IT OCCURRED TO ME RECENTLY THAT climate-change forecasts of record high temperatures and drastic sea-level rises seem to be prompting an interesting sartorial phenomenon: Survivalist wardrobe staples are trending. Gore-Tex and hiking boots keep getting traction on the runways, and a recent capsule collection of “modern everyday essentials” from Prada included a reusable water bottle—and a compass, perfect for city folk who like to camp in their cubicles. More accessible to me is a faded green nylon coat from the Japanese brand Final Home, which hangs in my boyfriend’s closet. When it gets cold, you can stuff the lining with newspaper for warmth. These are clothes for the end of the world.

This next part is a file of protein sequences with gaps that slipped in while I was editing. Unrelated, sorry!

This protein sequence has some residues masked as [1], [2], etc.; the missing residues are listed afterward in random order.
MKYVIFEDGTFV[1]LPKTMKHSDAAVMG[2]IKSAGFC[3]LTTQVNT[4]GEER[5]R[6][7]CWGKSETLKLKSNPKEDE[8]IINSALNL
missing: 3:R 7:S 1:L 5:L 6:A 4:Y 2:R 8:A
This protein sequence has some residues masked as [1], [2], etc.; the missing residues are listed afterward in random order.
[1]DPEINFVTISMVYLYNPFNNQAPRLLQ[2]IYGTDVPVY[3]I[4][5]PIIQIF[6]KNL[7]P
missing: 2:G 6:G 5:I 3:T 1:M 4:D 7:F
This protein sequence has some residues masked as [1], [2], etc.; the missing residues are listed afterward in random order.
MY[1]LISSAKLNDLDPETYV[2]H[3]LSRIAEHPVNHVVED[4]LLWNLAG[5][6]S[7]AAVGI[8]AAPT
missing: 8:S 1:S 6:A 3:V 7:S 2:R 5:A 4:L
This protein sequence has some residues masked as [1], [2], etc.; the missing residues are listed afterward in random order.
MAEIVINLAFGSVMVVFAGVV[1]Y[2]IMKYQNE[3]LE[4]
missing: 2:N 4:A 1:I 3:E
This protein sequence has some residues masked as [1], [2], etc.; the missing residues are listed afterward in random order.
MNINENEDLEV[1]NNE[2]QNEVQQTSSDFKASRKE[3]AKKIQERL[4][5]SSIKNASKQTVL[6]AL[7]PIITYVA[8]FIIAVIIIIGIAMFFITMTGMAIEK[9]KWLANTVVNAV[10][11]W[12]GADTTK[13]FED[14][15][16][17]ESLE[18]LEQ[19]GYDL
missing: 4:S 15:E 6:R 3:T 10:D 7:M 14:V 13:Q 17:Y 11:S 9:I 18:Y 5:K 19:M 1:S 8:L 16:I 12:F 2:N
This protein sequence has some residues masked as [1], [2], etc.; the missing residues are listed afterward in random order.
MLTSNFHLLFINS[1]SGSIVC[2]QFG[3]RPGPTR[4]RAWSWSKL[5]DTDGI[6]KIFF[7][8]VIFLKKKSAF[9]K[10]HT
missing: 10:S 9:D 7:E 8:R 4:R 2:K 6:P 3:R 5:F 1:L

But what to do with one’s hair during this slow-motion collapse of our biosphere? It seems fitting that, in addition to recycling, we would move toward hairstyling solutions suitable to living off the grid. Norman Reedus’s poignantly greasy, side-swept bangs in The Walking Dead come to mind, or some version of them. “I don’t use hot tools—can’t you tell?” Gabriela Hearst says with a laugh on a winter afternoon at her studio in Manhattan. The designer recently orchestrated the first-ever carbon-neutral fashion show in collaboration with the advisory group EcoAct—relying on local models (no flying in talent) and a minimal electricity mandate, backstage included (no blow-dryers or curling irons for hairstylist James Pecis and his team). Hearst has also adopted a quality-over-quantity brand ethos that extends to her personal life as well. “The way I think now is: How do I take fewer natural resources and less energy from this planet?” explains the 43-year-old, revealing that the last time she had her hair done was in May, when she cut it short for ease, and that she buys Red Flower’s Icelandic Moonflower shampoo in bulk for her family to reduce plastic containers in her home. “That’s the point we make as a brand: Take out all the unnecessary things. Have less, but make it good,” she continues. “James put some beautiful hair on the runway that you wouldn’t even think was missing all the appliances.”